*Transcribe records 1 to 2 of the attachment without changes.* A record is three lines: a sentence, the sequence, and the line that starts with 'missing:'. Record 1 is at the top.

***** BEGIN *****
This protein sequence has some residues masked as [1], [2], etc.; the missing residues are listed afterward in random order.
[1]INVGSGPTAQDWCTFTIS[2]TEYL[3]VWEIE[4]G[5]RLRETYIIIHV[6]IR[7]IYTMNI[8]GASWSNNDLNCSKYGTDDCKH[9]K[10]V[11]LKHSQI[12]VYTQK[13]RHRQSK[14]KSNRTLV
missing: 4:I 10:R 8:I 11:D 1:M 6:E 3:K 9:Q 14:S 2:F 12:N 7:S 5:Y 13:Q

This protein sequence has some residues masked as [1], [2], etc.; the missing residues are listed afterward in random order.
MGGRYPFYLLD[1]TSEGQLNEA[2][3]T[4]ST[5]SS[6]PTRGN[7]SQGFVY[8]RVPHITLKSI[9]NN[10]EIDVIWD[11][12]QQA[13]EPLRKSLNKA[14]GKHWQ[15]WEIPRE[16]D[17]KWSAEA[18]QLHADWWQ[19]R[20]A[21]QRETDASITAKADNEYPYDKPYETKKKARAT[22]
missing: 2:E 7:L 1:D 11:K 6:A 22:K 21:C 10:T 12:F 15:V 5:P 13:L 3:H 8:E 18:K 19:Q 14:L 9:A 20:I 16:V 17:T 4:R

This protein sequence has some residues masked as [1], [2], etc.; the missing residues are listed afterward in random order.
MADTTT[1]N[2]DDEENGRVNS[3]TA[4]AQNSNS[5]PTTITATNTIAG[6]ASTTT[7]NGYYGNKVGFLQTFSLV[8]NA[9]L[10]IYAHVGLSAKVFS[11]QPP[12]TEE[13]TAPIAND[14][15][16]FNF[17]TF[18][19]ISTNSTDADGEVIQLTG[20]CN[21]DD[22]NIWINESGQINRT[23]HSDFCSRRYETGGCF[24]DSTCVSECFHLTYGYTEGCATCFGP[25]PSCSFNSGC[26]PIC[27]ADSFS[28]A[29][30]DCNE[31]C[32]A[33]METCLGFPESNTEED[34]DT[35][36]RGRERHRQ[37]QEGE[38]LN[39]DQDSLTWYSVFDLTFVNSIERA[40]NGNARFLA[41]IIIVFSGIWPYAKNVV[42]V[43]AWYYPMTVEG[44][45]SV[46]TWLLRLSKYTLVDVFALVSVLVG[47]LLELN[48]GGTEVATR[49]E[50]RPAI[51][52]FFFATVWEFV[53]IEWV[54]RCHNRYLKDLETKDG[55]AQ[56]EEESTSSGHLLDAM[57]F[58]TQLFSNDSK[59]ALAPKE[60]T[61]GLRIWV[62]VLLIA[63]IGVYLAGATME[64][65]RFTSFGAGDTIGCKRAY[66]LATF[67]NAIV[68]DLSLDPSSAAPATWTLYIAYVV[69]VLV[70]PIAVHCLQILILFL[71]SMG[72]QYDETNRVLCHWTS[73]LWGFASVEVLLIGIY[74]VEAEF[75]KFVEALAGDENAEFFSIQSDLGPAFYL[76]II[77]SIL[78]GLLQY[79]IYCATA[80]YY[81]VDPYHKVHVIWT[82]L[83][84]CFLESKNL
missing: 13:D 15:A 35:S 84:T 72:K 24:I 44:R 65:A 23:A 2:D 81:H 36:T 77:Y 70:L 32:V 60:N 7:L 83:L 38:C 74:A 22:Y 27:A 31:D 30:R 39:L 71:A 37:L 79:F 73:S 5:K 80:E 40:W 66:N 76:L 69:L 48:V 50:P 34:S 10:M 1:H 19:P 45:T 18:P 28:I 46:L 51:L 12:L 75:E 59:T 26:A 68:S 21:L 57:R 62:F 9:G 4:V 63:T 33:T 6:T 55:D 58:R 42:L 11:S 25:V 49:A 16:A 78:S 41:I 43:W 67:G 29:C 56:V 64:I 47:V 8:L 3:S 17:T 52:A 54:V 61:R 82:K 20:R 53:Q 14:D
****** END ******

This protein sequence has some residues masked as [1], [2], etc.; the missing residues are listed afterward in random order.
[1]INVGSGPTAQDWCTFTIS[2]TEYL[3]VWEIE[4]G[5]RLRETYIIIHV[6]IR[7]IYTMNI[8]GASWSNNDLNCSKYGTDDCKH[9]K[10]V[11]LKHSQI[12]VYTQK[13]RHRQSK[14]KSNRTLV
missing: 4:I 10:R 8:I 11:D 1:M 6:E 3:K 9:Q 14:S 2:F 12:N 7:S 5:Y 13:Q

This protein sequence has some residues masked as [1], [2], etc.; the missing residues are listed afterward in random order.
MGGRYPFYLLD[1]TSEGQLNEA[2][3]T[4]ST[5]SS[6]PTRGN[7]SQGFVY[8]RVPHITLKSI[9]NN[10]EIDVIWD[11][12]QQA[13]EPLRKSLNKA[14]GKHWQ[15]WEIPRE[16]D[17]KWSAEA[18]QLHADWWQ[19]R[20]A[21]QRETDASITAKADNEYPYDKPYETKKKARAT[22]
missing: 2:E 7:L 1:D 11:K 6:A 22:K 21:C 10:T 12:F 15:V 5:P 13:L 3:H 8:E 18:K 19:Q 14:L 9:A 20:I 16:V 17:T 4:R